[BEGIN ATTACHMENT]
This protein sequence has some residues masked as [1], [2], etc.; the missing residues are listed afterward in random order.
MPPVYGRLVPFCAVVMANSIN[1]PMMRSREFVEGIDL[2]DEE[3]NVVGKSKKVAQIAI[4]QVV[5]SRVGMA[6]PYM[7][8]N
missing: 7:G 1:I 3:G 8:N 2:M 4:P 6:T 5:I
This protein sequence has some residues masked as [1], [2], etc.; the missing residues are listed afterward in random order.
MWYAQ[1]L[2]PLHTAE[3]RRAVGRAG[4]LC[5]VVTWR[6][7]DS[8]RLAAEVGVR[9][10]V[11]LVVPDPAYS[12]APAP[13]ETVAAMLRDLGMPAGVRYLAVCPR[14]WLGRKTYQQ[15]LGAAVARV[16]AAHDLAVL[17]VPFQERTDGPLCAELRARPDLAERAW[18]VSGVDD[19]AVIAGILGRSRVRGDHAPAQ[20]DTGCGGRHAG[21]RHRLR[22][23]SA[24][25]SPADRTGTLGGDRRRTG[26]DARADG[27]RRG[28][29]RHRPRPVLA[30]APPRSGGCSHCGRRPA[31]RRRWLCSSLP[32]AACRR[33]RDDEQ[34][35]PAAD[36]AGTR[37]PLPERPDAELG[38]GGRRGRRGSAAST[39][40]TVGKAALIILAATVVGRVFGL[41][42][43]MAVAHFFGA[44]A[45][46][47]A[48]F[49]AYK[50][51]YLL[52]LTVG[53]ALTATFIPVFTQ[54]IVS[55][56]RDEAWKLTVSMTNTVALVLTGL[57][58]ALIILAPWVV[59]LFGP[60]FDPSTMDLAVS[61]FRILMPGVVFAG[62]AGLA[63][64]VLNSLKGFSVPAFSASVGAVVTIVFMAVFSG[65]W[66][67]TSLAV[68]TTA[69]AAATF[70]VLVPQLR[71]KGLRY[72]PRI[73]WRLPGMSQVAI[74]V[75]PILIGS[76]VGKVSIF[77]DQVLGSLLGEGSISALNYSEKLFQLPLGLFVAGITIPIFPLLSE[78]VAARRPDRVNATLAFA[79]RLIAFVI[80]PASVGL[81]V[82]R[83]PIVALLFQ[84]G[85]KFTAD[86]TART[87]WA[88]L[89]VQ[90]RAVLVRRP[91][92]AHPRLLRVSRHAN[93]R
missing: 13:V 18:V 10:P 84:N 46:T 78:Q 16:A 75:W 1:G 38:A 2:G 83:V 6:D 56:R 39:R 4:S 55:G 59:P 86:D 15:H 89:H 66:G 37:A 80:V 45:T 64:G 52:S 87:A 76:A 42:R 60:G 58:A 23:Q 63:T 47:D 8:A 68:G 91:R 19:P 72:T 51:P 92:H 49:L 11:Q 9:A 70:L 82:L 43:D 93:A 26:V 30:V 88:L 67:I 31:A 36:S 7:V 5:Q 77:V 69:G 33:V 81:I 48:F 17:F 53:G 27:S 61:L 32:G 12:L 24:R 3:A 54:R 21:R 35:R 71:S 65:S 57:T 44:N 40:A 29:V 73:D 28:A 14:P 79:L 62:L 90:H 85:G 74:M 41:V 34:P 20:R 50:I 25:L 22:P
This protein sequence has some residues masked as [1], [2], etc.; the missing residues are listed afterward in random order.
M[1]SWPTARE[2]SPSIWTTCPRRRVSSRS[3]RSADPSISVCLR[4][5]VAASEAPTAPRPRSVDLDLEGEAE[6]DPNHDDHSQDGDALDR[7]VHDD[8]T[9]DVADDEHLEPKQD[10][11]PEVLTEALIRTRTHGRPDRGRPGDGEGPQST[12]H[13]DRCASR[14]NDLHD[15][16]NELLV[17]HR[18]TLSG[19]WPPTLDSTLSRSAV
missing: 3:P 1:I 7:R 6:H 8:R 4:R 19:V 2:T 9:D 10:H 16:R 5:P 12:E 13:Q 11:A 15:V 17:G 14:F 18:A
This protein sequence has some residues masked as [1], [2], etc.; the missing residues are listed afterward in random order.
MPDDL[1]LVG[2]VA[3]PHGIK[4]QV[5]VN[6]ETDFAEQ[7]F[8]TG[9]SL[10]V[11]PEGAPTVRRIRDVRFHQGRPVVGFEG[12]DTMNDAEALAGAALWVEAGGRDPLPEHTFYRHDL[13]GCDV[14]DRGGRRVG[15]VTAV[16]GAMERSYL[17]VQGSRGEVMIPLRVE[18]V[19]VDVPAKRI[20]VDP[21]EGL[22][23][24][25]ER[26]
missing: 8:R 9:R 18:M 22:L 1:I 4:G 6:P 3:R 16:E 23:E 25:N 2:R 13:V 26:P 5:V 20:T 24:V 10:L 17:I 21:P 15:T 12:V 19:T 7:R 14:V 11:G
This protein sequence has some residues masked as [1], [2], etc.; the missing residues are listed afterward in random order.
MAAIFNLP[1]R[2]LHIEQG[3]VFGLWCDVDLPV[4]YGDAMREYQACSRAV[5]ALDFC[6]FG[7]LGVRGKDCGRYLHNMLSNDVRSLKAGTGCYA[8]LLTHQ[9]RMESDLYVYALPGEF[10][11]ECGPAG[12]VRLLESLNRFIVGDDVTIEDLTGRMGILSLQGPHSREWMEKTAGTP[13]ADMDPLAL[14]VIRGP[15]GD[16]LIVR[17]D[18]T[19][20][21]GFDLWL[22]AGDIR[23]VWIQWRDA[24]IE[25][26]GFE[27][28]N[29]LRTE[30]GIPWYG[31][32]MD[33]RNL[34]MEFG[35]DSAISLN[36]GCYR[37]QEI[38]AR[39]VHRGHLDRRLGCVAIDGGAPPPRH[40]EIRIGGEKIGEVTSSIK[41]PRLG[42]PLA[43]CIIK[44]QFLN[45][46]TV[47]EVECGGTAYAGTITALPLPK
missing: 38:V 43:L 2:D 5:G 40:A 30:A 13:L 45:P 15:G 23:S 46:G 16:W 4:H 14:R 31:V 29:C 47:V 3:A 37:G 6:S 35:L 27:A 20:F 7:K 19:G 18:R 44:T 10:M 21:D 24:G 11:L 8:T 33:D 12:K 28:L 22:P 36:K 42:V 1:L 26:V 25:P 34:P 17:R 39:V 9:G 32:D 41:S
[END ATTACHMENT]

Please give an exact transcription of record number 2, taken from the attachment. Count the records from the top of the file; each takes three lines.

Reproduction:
This protein sequence has some residues masked as [1], [2], etc.; the missing residues are listed afterward in random order.
MWYAQ[1]L[2]PLHTAE[3]RRAVGRAG[4]LC[5]VVTWR[6][7]DS[8]RLAAEVGVR[9][10]V[11]LVVPDPAYS[12]APAP[13]ETVAAMLRDLGMPAGVRYLAVCPR[14]WLGRKTYQQ[15]LGAAVARV[16]AAHDLAVL[17]VPFQERTDGPLCAELRARPDLAERAW[18]VSGVDD[19]AVIAGILGRSRVRGDHAPAQ[20]DTGCGGRHAG[21]RHRLR[22][23]SA[24][25]SPADRTGTLGGDRRRTG[26]DARADG[27]RRG[28][29]RHRPRPVLA[30]APPRSGGCSHCGRRPA[31]RRRWLCSSLP[32]AACRR[33]RDDEQ[34][35]PAAD[36]AGTR[37]PLPERPDAELG[38]GGRRGRRGSAAST[39][40]TVGKAALIILAATVVGRVFGL[41][42][43]MAVAHFFGA[44]A[45][46][47]A[48]F[49]AYK[50][51]YLL[52]LTVG[53]ALTATFIPVFTQ[54]IVS[55][56]RDEAWKLTVSMTNTVALVLTGL[57][58]ALIILAPWVV[59]LFGP[60]FDPSTMDLAVS[61]FRILMPGVVFAG[62]AGLA[63][64]VLNSLKGFSVPAFSASVGAVVTIVFMAVFSG[65]W[66][67]TSLAV[68]TTA[69]AAATF[70]VLVPQLR[71]KGLRY[72]PRI[73]WRLPGMSQVAI[74]V[75]PILIGS[76]VGKVSIF[77]DQVLGSLLGEGSISALNYSEKLFQLPLGLFVAGITIPIFPLLSE[78]VAARRPDRVNATLAFA[79]RLIAFVI[80]PASVGL[81]V[82]R[83]PIVALLFQ[84]G[85]KFTAD[86]TART[87]WA[88]L[89]VQ[90]RAVLVRRP[91][92]AHPRLLRVSRHAN[93]R
missing: 13:V 18:V 10:P 84:N 46:T 78:Q 16:A 75:W 1:G 38:A 2:G 83:V 6:D 56:R 39:R 4:S 55:G 59:P 86:D 15:H 89:H 66:G 37:A 80:V 45:T 64:G 52:S 87:A 76:A 42:R 60:G 58:A 23:Q 63:T 47:D 8:A 68:G 91:R 19:P 72:T 51:P 92:H 49:L 11:Q 9:A 70:L 82:L 43:D 93:A 26:V 30:V 88:L 67:I 31:A 36:S 7:V 5:Q 77:V 69:G 33:V 81:I 48:F 17:F 53:G 27:S 61:L 32:G 12:L 24:R 3:A 54:R 21:R 35:R 71:S 65:S 57:T 44:N 40:A 29:V 73:D 28:A 14:P 79:L 62:L 90:H 85:G 74:M 41:V 34:P 20:R 50:I 25:L 22:P